The best that can be said about Matt Barkley is that he has been better than anyone had reason to expect. He came off the Bears’ practice squad with Jimmy Clausen warning labels and played at times like Brian Hoyer having a good day.
There is absolutely nothing wrong with that. But it doesn’t follow that he should be the Bears’ starting quarterback next season – or even that he should be given the chance to compete for the job.
That was true even before he threw five interceptions against Washington on Saturday.
The Bears need to find a young quarterback they can build around. Please don’t ask me who that is. Please don’t ask me who out there is better than Jay Cutler or Barkley, as if not having a replacement’s name on the tip of the tongue is reason to stick with the status quo. That’s not my job. That’s general manager Ryan Pace’s job. It was his job to notice Mississippi State quarterback Dak Prescott in the fourth round of the 2016 draft. Instead, he and his team of scouts noticed West Virginia linebacker Nick Kwiatkoski.
Good quarterbacks are hard to find. That’s why good quarterbacks get paid so much, and it’s why so many coaches without good quarterbacks get fired (though, oddly, not as many GMs). I never thought former Bears general manager Jerry Angelo was wise to trade for Cutler and all his challenges/baggage, but I certainly understood the impulse to do it. Find a good quarterback, and the battle is half won.
In the Bears’ case, it’s a little more complicated than that. Find a good, young quarterback and hope that the coaching staff knows how to nurture him from acorn to oak tree. It’s a huge question mark, given the fact that, historically, the Bears wouldn’t know a quarterback if one came up to them wearing a “Hi, I’m a Quarterback” nametag.
You say five Barkley starts is too small a sample size — six if you count the season finale in Minnesota on Sunday? The Bears don’t have time to wait around to see if he can be more than he has shown. Barkley, in his third season in the league, needed to be great to convince Bears coaches and front-office types that he was worth a shot at the starting job in 2017. He hasn’t been.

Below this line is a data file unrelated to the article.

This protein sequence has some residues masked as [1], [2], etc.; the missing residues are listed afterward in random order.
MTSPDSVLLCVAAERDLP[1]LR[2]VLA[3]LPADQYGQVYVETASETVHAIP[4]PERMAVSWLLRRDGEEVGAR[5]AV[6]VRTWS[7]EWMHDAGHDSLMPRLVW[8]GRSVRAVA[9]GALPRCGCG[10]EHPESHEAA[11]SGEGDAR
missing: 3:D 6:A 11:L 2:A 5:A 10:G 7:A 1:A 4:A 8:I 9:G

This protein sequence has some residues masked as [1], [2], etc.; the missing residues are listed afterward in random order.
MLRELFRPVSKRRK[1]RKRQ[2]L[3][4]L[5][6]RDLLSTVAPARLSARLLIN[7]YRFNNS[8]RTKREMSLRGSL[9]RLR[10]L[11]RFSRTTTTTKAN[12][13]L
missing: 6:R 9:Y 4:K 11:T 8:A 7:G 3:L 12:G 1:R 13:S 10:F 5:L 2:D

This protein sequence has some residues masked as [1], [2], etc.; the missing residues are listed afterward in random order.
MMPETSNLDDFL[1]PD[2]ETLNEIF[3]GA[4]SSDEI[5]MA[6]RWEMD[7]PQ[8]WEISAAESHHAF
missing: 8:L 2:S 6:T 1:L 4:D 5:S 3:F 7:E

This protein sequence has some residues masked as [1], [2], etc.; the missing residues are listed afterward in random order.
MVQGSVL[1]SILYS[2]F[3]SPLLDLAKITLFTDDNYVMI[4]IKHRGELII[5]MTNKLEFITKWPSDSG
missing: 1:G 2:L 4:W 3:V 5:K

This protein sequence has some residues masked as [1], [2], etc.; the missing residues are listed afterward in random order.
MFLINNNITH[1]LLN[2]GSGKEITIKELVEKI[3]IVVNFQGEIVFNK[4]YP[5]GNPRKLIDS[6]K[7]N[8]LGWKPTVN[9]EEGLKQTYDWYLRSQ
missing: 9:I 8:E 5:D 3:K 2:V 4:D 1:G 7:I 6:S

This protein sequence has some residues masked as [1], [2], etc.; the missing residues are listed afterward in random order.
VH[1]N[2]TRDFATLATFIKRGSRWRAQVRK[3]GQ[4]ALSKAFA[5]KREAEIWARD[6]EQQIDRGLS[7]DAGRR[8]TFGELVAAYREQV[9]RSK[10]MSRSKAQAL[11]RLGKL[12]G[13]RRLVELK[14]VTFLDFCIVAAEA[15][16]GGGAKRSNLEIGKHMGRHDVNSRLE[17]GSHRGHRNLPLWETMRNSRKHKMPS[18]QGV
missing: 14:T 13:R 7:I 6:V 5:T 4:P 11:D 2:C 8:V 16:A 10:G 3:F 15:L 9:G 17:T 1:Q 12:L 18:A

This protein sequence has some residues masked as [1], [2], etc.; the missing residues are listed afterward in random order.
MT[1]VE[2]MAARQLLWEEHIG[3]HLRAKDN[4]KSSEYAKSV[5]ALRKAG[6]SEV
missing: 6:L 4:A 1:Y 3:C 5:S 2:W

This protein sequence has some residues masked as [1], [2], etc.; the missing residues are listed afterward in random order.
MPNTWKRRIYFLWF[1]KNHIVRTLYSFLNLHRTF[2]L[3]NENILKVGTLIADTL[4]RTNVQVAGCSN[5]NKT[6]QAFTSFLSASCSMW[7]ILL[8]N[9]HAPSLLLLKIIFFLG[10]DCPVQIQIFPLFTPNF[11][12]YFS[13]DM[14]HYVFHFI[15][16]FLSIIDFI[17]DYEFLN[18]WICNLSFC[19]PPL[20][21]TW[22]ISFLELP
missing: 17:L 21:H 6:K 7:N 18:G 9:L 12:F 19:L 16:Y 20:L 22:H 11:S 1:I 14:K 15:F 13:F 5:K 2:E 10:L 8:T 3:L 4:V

There have been moments of excellence, which has affected the eyesight of people who should know a backup quarterback when they see one.
Barkley usually throws a nice, accurate ball, and he can find an open receiver, but few of his passes have NFL zip to them. The thing he had going for him heading into Saturday’s game was his coolness and his ability to avoid mistakes. Then he channeled Bad Jay Cutler against Washington. One interception came when he threw deep into triple coverage. Another came when he was being sacked. Not good.
“One you want to forget,’’ he said after the game. “But there’s still a lot to learn from.”
That sounded almost Marc Trestman-esque. After a bad performance, nobody wants to hear about a player’s continuing education. Can you think of one person, outside of Barkley’s extended family, who is glad he intends to learn from his mistakes? Did that make any Bears fan feel better? It might not be his fault that his NFL career hasn’t come close to the promise he showed at 18, but he’s 26 now. If he isn’t a mega-talent, there isn’t time to stand by while he learns. Certainly not for the Bears.
Tony Romo’s name has come up in media speculation about the Bears’ plans at quarterback next season. After getting injured early in the season, he lost his job to Prescott, who has a 12-2 record and a 103.2 passer rating as a starter for Dallas. Cowboys owner Jerry Jones is very close to Romo, who has spent his 12-year career with the team. Although it’s business, would Jones really stick the aging veteran with the Bears rather than with a team like the Broncos, who are a good quarterback away from being great again?
If we’re talking about former Eastern Illinois quarterbacks, 25-year-old Patriot Jimmy Garoppolo would make much more sense for the Bears’ situation than the 36-year-old Romo. He has been nothing but good in his limited relief of Tom Brady in New England.
Barkley backers might say there’s very little difference between their guy and Garoppolo in terms of proof. But always remember that it was the Patriots, with the 199th pick overall, who found Brady in the sixth round of the 2000 draft. They’re pretty good at this drafting thing. The Bears? They took kicker Paul Edinger 25 spots earlier.